Brown v. StateAnnotate this Case
512 N.E.2d 173 (1987)
Terry BROWN, Appellant (Defendant below), v. STATE of Indiana, Appellee (Plaintiff below).
Supreme Court of Indiana.
August 27, 1987.
*174 Terrance W. Richmond, Milan, for appellant.
Linley E. Pearson, Atty. Gen., Louis E. Ransdell, Deputy Atty. Gen., Indianapolis, for appellee.
Defendant-Appellant, Terry Brown, was charged in the Wayne County Superior Court with the crime of murder. The jury returned a verdict of guilty of voluntary manslaughter but mentally ill. The trial court sentenced Brown to twenty (20) years imprisonment. The court then suspended six (6) years of the term, but ordered Brown to be placed on probation for six (6) years after serving his sentence. In this direct appeal, Brown raises the following issues for our review:
1. error in permitting the State to amend the charging information;
2. error in admitting State's exhibits 2, 31, 35 through 39, and 44;
3. error in refusing three of Brown's tendered final instructions; and
4. error in aggravating Brown's sentence.
The facts supporting the jury's verdict are as follows. On August 20, 1984, Brown was home caring for his five month old daughter, Victoria (the victim). Shortly after 8:30 a.m., the victim woke and began crying. Brown prepared her food but she refused to eat. She continued to cry and Brown attempted to comfort her by walking with her. He became frustrated when she would not stop crying. He stated he squeezed her hard against his body in a bear hug after which she stopped crying for a moment.
The victim resumed crying a short time later. Frustrated and angered, Brown threw the victim on the couch several times. Brown also admitted shaking the victim several times. When she continued crying, Brown squeezed her in a bear hug *175 again, this time very hard. Brown stated she went limp after this, and was breathing shallowly. He put her in her crib and left the room. When he checked on her several minutes later, she was gasping for breath. Brown called the hospital and was told to bring her in for treatment. Before he could leave, she stopped breathing. Brown called for an ambulance, and thereafter administered C.P.R. until the ambulance arrived.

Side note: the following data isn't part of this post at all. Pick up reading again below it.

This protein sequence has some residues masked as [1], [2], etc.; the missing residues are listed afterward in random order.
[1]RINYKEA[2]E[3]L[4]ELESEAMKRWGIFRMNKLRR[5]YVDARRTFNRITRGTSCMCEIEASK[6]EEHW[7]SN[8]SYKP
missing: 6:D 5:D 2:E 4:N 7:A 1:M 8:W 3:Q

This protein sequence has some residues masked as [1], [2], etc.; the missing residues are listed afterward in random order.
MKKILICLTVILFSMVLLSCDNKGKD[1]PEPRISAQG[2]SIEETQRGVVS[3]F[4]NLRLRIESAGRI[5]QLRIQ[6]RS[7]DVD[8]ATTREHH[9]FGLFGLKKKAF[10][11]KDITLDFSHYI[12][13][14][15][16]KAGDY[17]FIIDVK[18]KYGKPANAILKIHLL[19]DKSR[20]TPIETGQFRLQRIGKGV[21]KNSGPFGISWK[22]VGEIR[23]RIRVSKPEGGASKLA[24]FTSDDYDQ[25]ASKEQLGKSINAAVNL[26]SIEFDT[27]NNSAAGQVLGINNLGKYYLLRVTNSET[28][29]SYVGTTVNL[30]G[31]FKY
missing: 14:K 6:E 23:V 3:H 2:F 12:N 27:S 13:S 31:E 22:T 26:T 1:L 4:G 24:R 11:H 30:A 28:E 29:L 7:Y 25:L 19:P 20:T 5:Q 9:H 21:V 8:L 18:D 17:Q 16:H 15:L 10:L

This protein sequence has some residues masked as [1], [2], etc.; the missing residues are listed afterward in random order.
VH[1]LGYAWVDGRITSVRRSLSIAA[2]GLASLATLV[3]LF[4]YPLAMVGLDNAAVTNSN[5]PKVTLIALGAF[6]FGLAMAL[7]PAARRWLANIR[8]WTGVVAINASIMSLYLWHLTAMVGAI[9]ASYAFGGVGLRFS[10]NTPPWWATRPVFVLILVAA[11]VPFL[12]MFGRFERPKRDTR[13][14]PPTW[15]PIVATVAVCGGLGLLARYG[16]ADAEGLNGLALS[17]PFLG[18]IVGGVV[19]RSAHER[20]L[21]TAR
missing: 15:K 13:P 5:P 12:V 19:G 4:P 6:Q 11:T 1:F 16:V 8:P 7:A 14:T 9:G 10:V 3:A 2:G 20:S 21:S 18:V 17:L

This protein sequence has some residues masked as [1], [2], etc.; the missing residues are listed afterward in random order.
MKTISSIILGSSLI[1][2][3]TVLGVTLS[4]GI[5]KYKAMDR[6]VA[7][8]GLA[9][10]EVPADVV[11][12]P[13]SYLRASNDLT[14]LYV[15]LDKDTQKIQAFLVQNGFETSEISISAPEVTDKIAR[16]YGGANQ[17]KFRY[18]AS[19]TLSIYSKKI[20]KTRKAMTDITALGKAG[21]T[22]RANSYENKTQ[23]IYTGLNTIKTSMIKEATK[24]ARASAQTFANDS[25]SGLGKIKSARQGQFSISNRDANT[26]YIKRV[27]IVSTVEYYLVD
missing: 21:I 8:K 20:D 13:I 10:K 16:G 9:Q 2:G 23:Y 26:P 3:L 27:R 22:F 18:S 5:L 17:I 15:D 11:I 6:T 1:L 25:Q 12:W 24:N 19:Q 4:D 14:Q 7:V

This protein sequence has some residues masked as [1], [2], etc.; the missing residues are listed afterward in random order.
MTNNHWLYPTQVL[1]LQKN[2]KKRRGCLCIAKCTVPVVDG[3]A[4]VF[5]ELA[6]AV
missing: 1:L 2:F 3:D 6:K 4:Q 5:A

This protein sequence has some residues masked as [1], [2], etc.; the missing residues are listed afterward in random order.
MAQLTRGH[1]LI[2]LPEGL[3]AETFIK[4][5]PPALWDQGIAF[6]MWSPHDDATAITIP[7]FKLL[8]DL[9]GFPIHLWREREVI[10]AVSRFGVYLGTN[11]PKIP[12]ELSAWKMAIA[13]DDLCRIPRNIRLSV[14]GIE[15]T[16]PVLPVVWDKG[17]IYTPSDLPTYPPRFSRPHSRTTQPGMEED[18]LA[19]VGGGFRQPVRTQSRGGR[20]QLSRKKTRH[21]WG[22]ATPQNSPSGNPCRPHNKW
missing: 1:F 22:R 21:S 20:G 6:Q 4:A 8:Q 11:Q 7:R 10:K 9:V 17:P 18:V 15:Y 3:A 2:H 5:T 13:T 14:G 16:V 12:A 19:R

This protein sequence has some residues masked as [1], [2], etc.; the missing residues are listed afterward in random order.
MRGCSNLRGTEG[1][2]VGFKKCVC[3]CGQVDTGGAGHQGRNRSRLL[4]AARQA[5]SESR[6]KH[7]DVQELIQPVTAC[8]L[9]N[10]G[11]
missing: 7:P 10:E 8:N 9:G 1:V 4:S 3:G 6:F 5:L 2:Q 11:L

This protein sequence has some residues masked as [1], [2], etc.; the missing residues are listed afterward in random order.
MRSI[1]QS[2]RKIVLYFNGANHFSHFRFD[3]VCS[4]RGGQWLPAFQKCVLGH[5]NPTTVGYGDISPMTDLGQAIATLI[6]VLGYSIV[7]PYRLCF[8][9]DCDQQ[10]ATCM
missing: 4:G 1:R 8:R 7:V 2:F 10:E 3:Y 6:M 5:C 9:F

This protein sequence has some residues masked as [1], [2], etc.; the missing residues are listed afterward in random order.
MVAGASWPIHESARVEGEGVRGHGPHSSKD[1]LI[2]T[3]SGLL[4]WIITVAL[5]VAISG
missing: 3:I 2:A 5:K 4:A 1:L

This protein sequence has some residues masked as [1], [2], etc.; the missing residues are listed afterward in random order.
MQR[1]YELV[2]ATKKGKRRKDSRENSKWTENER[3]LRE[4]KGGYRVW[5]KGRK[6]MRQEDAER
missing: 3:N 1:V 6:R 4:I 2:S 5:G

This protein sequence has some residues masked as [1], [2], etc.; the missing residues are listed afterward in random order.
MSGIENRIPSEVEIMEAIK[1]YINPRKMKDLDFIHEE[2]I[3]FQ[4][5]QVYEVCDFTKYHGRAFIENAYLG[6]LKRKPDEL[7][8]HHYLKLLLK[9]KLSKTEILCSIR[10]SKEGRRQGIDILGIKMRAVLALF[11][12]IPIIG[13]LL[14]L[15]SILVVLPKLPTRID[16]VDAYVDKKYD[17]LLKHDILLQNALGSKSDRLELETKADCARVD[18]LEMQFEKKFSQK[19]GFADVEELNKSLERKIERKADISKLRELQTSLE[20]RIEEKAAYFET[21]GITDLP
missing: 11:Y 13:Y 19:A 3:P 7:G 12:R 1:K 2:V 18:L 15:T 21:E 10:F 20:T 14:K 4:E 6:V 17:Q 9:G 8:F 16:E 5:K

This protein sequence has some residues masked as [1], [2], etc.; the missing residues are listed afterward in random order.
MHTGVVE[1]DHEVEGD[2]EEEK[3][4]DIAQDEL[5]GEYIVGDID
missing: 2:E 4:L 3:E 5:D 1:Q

The victim was taken to Reid Memorial Hospital in Richmond, Indiana. She then was flown to Methodist Hospital in Indianapolis, Indiana. Her condition was critical and she died the next day.
Dr. Dean Hawley performed the autopsy on the victim. He testified the victim died from child abuse syndrome caused by multiple blunt force and shearing injuries to the victim's head, chest, neck, and abdomen.
Brown gave a videotaped statement to police in which he admitted throwing the victim on the couch several times, squeezing her in a bear hug, and shaking her violently. Brown also admitted that this was not the first time he had treated the victim in this manner when she would not stop crying.I
On August 24, 1984, the State filed its Information charging Brown with murder. The Information alleged that Brown knowingly or intentionally killed the victim by squeezing her with his arms, or throwing her body with such force as to inflict wounds sufficient to cause her death. On July 12, 1985, the State filed its Motion to Amend the Information. The State's amendment added shaking as an additional method of inflicting the fatal wounds upon the victim. A hearing was held on the matter on July 29, 1985. On August 13, 1985, the State was allowed to file its Amended Information. Jury selection for this trial began on August 19, 1985. On appeal, Appellant claims the trial court erred in permitting the State to file the Amended Information.
Indiana Code § 35-34-1-5(a) (Burns 1986) provides:An indictment or information which charges the commission of an offense may not be dismissed but may be amended on motion by the prosecuting attorney at any time because of any immaterial defect, including: * * * * * * (5) the use of alternative or disjunctive allegations as to the acts, means, intents, or results charged;
Here, the Information was amended to include an alternative allegation as to the act or means of inflicting the fatal wounds upon the victim. We see this as an immaterial change which did not alter the State's theory in this case. Further, Brown was given notice of the intended amendment and an opportunity to be heard as required by section (d) of Ind. Code § 35-34-1-5. Brown had over a month's notice of the intended amendment. This was ample time in which to prepare. Brown has failed to show us how his substantial rights were prejudiced by any of this, and we accordingly find no error here. See Buttram v. State (1978), 269 Ind. 598, 382 N.E.2d 166.II